Thursday will mark a year since Cindy Smashey has had a job.


Thursday will mark a year since Cindy Smashey has had a job.
The New London bookkeeper was laid off last Dec. 31 when the plant where she worked shut down.
“It’s very frustrating,” Smashey said. “I’ve sent out four to five applications a week. I usually get an e-mail or a letter saying the job has been filled.”
Smashey isn’t alone.
The jobless rate climbed in six of seven Northeast Missouri counties for November.
While the numbers aren’t as high as they were earlier in the year, people who are looking for work say the rise is a cause for concern.
Even entry-level positions that usually have a high turnover are being held onto by people who are worried about a national economy that continues to sputter.
“I’m hoping, but it’s hard,” said Jeremy Buckta, a construction laborer who’s been out of work for seven months. “Finding a job is about impossible now. There’s not much of a selection. Everybody’s hanging on to what they’ve got.”
The November unemployment figures for Northeast Missouri mirrored the state trend as manufacturing, construction and service industry jobs were eliminated.
The numbers for November were 9 percent in Marion County, 11.5 percent in Lincoln, 11.9 percent in Monroe, 8.4 percent in Pike, 8.9 percent in Ralls and 8.2 percent in Shelby.
By comparison, the numbers for October were 8.7 percent in Marion, 11.4 percent in Lincoln, 11.1 percent in Monroe, 8 percent in Pike, 8.4 percent in Ralls and 7.5 percent in Shelby.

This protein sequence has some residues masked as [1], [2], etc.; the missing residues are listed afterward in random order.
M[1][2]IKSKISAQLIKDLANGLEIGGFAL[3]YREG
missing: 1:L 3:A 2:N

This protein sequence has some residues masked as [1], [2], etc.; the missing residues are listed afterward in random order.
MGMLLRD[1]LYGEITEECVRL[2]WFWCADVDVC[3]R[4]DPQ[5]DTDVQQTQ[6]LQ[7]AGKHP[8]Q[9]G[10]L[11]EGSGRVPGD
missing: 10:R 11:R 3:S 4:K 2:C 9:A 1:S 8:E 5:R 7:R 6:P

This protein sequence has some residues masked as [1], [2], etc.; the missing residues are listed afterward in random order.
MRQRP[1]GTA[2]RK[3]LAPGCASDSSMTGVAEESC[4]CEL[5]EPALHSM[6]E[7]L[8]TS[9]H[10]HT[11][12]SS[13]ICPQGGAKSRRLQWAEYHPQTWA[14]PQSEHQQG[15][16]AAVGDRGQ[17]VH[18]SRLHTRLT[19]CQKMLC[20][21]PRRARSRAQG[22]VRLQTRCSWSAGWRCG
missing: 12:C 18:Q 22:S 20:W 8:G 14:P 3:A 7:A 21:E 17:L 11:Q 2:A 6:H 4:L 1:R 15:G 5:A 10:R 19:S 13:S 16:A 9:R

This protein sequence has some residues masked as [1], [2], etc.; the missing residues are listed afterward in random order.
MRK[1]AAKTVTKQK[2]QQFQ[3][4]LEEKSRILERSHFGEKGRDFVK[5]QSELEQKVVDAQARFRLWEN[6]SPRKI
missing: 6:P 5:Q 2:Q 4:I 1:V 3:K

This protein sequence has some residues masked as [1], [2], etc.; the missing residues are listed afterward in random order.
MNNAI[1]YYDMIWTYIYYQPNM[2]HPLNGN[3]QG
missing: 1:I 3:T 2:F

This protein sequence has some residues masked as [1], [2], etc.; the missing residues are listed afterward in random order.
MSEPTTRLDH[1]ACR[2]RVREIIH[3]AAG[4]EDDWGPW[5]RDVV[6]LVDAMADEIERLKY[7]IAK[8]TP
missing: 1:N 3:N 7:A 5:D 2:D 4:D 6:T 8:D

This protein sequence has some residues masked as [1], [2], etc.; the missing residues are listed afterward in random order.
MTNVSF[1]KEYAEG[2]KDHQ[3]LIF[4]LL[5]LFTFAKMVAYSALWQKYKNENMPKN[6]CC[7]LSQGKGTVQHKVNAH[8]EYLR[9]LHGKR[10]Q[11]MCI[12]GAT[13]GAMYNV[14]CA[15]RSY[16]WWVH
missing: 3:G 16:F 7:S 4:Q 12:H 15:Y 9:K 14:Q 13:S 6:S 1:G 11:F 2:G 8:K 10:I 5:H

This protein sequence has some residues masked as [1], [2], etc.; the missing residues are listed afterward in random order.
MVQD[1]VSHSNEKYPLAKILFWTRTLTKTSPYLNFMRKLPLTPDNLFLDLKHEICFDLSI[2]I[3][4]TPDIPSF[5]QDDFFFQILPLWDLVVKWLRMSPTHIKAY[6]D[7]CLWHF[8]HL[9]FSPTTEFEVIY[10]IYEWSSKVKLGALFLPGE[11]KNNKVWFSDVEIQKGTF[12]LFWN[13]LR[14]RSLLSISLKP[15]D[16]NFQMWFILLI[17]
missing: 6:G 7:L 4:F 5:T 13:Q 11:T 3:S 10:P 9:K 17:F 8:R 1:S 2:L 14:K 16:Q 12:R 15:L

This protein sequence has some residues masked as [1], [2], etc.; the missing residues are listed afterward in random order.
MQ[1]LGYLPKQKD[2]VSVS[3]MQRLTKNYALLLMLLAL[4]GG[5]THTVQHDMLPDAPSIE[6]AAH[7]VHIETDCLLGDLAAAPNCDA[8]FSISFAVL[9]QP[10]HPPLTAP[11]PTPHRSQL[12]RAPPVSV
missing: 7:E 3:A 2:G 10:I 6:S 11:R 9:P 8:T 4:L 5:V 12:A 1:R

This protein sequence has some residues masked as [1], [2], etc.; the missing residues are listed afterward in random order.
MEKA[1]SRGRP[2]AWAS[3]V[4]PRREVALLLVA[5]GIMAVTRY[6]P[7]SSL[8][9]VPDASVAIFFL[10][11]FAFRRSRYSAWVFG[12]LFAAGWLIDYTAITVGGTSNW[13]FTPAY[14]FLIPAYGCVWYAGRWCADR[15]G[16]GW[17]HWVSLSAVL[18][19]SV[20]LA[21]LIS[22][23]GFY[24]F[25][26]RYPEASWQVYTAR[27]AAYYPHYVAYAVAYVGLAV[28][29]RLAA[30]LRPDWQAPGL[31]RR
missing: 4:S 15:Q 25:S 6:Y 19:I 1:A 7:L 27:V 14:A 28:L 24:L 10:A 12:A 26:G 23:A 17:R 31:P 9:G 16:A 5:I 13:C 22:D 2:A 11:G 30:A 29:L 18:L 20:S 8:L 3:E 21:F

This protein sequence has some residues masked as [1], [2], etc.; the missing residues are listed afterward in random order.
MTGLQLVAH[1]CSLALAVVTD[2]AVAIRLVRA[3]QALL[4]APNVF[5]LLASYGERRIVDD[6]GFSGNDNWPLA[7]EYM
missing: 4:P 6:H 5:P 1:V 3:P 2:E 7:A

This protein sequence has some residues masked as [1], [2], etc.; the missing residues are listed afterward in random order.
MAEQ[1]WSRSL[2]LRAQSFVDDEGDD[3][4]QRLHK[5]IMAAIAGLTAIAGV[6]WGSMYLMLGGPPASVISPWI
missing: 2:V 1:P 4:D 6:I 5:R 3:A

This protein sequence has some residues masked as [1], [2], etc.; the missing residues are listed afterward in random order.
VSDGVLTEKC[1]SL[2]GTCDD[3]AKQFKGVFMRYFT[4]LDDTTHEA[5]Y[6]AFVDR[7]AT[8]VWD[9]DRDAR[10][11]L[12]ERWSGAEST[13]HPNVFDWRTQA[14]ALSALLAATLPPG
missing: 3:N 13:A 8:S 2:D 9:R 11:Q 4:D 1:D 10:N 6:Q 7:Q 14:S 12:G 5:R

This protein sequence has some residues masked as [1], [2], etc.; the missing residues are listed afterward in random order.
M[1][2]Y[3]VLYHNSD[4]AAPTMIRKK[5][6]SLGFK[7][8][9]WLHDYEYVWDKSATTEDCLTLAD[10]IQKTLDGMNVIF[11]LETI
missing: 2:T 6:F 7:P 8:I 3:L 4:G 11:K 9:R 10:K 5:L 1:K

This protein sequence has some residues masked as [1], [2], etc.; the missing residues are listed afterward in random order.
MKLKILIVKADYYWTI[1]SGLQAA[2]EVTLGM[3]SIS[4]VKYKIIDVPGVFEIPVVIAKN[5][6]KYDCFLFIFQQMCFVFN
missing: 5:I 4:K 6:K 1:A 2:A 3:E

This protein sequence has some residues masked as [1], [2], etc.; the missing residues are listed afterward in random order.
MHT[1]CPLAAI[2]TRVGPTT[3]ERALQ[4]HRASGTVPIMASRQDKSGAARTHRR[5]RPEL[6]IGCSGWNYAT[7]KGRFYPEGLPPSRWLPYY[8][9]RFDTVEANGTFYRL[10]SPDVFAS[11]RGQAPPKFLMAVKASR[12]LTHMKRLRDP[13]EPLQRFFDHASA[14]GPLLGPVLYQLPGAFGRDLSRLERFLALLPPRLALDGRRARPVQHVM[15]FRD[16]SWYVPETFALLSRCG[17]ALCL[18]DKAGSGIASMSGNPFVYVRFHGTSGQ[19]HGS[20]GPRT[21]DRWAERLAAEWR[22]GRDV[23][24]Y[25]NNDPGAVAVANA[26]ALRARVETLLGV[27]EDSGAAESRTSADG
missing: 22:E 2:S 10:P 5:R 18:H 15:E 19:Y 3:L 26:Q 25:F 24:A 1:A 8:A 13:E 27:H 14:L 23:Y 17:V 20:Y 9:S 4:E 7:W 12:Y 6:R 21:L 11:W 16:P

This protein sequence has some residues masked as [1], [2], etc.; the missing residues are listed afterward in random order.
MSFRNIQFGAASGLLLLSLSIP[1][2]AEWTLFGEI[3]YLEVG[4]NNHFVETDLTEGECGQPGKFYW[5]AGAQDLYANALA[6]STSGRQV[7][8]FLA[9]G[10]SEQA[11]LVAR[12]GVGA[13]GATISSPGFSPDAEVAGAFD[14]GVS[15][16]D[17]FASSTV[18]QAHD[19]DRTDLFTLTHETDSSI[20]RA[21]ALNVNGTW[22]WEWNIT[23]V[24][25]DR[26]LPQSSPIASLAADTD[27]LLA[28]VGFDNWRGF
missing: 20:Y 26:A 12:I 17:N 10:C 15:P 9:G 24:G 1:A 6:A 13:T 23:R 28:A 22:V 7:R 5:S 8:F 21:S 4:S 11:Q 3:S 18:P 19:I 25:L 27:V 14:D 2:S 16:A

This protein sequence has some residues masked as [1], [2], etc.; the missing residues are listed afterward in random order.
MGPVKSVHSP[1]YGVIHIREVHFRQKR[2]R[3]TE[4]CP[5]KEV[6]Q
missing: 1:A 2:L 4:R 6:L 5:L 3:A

Unemployment in Lewis County remained unchanged at 7.6 percent.
Missouri’s unemployment rate increased slightly in November to 9.5 percent.
The national rate last month was 10 percent, down slightly from the 2009 high of 10.2 percent in October.
A leading forecaster, the Chicago firm of Challenger, Gray and Christmas, has predicted a gradual increase in hiring during 2010 and a much brighter picture by 2011.
That doesn’t help Tuesdie Weddle right now.
She was scanning a computer Monday at the Missouri Career Center in Hannibal. Weddle has been unemployed for three months, and was looking for a retail position.
“I’ve put in a lot of paper apps, too,” she said. “Something’s just got to give.”
Kim Cull, the Career Center’s lead workforce specialist, said certain sectors have openings.
“It’s kind of a potpourri,” Cull said. “There’s a lot of medical-related. There’s some financial and security guards, some support staff positions.”
Trimming the household budget has become standard for many families, but especially in those where one person is out of work.
Smashey’s husband is a farmer and had big losses because of Salt River flooding in 2008.
While the couple harvested a soybean crop this year, they cut way back on holiday spending for their five children and 15 grandchildren.
“I spent $50 on Christmas, total,” Smashey said. “I usually spend $25 on each of them. That’s a lot of difference.”
Smashey did more baking this year and gave cakes and desserts as gifts.
A grandson who’s in the second grade warmed her heart with his request.
“My grandson asked for deviled eggs and that’s what he got,” she said. “He was tickled pink.”